Trustees rejected gazette attempt

VIVEKANANDA Ashram’s board of trustees had rejected gazetting it a heritage site in 2008 after the application was made by the National Heritage Department, said Tourism and Culture Minister Datuk Seri Mohamed Nazri Abdul Aziz (pic).

Stating that the building was a national heritage and a Malaysian pride, he added that the application was made by the department because it appreciated its historical significance and its importance to the Indian community.

Nazri said the National Heritage Department should not be blamed for not gazetting the building.

“They did try (to gazette it) but it was a pity that the trustees were not in favour of it,” he told StarMetro.

Nazri, however, said he would advise the board of trustees, headed by chairman Tan Sri Dr K. Ampikaipakan, to consider conserving the building by applying to gazette it a heritage site.

When told it was within the power of the Kuala Lumpur mayor to rezone the building’s heritage status from category 2 to 1 before enabling the building to be gazetted, Nazri said it was “entirely up to the mayor.”

“Malaysia is a young country and our history goes back about 500 years.

“So naturally, emphasis must be given to old buildings in the country; and if the building is 100 years old, of course we want to preserve it.

“We are not as old as China or India, with history dating back thousands of years, so for us 100-year-old buildings like the Vivekananda Ashram are priceless and must be protected,” he said.

In a statement, the National Heritage Department confirmed that it had taken steps to gazette the Vivekananda Ashram but the owner had not consented to it, which meant that it was not covered by the National Heritage Act 2005.

The statement also said the department would carry out further studies to determine an appropriate action. According to the department, the local authority must give planning permission before any development is carried out and, in the case of heritage buildings, the local authority must consult the department before approving the planning permission.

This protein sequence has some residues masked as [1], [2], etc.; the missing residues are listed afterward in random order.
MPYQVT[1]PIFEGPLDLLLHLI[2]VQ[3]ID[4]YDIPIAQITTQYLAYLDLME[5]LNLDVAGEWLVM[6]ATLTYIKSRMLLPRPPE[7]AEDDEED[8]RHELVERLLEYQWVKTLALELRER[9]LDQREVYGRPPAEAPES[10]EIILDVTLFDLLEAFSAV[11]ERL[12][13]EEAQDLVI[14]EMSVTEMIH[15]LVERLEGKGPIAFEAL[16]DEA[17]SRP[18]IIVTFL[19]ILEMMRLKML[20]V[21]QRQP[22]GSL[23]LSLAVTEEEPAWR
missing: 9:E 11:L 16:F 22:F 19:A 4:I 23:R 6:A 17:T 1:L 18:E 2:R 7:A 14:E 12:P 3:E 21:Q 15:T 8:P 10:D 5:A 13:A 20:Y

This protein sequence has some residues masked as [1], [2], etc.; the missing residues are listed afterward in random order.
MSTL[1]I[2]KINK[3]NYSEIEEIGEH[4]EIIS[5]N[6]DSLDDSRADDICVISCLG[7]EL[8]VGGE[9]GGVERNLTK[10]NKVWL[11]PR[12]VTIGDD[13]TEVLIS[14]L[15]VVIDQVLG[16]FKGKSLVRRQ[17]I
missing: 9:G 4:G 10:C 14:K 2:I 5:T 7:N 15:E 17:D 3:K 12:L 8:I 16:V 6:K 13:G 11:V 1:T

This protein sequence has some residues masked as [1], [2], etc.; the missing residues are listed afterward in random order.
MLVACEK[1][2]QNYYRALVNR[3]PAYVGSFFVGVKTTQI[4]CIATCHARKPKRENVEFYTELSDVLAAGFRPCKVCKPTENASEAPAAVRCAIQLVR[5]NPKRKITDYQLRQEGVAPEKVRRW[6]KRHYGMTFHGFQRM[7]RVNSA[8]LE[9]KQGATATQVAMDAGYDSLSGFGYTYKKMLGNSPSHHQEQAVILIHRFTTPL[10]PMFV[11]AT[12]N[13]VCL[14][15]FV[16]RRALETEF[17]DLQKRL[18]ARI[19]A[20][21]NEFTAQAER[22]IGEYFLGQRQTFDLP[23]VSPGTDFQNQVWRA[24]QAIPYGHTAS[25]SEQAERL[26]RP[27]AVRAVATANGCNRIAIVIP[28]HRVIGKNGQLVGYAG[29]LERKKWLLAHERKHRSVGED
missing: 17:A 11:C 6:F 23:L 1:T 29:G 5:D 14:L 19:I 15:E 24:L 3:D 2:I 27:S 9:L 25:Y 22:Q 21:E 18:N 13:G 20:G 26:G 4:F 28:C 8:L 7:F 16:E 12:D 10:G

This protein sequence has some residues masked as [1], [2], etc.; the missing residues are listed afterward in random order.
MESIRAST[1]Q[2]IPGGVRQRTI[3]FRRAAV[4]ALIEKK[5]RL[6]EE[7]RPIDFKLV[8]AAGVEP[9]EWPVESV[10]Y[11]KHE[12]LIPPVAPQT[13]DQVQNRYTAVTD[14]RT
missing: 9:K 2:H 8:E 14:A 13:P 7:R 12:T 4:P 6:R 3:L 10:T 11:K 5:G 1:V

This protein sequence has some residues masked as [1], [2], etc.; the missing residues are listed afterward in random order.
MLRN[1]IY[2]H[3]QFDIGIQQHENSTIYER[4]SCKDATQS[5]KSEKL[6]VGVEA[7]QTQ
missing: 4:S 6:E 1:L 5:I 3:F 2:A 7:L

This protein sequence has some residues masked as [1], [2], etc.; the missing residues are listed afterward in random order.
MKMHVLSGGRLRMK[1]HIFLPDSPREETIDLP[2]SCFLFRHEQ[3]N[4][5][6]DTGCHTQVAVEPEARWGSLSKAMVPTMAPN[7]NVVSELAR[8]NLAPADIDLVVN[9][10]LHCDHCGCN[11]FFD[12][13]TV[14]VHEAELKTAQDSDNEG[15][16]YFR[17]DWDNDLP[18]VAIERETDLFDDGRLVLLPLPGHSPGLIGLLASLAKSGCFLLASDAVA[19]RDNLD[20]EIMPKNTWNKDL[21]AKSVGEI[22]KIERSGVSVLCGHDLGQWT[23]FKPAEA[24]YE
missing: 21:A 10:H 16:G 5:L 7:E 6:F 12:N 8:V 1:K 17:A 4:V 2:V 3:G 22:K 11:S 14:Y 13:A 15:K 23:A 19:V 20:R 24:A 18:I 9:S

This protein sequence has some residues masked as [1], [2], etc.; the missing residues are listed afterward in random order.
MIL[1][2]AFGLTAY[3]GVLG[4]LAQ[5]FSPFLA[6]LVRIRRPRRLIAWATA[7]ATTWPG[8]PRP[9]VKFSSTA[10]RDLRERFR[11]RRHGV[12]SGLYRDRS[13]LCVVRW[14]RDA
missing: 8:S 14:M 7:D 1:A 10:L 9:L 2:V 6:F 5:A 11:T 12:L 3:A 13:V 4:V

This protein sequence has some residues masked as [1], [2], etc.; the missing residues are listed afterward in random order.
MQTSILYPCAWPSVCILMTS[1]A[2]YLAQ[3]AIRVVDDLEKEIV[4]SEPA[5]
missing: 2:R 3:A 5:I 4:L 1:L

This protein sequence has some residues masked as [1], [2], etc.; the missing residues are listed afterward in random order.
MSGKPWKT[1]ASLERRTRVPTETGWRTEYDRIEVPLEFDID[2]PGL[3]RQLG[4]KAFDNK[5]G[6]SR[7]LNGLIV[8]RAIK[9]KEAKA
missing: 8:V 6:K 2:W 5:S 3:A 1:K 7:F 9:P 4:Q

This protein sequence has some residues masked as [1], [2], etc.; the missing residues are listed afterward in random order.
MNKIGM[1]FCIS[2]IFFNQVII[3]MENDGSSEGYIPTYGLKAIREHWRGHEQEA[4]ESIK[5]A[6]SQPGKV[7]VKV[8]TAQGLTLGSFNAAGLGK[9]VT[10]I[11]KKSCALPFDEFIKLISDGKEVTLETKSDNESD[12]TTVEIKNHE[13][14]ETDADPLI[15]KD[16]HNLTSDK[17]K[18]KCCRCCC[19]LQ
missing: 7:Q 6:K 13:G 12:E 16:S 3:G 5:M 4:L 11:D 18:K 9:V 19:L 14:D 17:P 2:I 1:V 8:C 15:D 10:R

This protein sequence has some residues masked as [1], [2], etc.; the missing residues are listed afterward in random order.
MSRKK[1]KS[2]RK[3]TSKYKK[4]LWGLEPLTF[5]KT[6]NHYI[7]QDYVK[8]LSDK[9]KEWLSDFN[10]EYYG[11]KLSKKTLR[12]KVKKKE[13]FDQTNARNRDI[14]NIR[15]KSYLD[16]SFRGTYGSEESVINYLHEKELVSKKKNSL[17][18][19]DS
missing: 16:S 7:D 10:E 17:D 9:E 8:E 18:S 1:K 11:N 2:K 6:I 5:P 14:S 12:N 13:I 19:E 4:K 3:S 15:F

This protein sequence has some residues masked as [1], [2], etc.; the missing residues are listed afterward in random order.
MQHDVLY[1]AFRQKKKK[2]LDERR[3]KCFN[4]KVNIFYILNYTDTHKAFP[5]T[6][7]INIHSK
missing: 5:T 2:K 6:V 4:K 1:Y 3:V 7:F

It was reported earlier that former Gerakan Youth Sports and Culture vice-president S. Paranjothy had questioned why the department had failed to gazette the building in 2008 despite applying for it.

Paranjothy, who was part of a pro-tem committee set up in 2004 to save the iconic building from being demolished, produced notices from the department published in 2008 and 2009, of its intention to designate the site as a heritage site.

He had continued to follow up with the department for several years until he was informed that someone had objected to the building being designated a heritage site.

Paranjothy had said no objection hearing was carried out and the community was not informed on the findings.

On Oct 16, StarMetro reported that the century-old Vivekananda Ashram in Jalan Tun Sambanthan, Brickfields, had been earmarked for a major redevelopment that would see a 23-storey residential tower with 264 units and an eight-storey car park built at the site.

Although the ashram’s board of trustees had maintained that the iconic structure together with the bronze statue of Swami Vivekananda, one of India’s religious and social philosophers, would be retained to preserve its symbolic value, the plans were met with much resistance from the public.

To date, about 100 NGOs had protested against the development with some parties even wanting to help pay for the upkeep of the building.

Brickfields Asia College owner and philanthropist Raja Singham even pledged to contribute RM500,000 and to help fund the four schools under the trust on condition that the development plans are scrapped.

The NGOs also planned a peaceful gathering in front of the ashram on Nov 9 to collect 100,000 signatures to help save the building.

The statue and the ashram were built by the Jaffna (Sri Lankan) Tamil immigrants in 1904 in honour of Swami Vivekananda, who visited Malaya in 1893.

Vivekananda was the chief disciple of the 19th century Indian mystic Sri Ramakrishna Paramahamsa and the founder of the Ramakrishna Mission, which today has established a following throughout the world.

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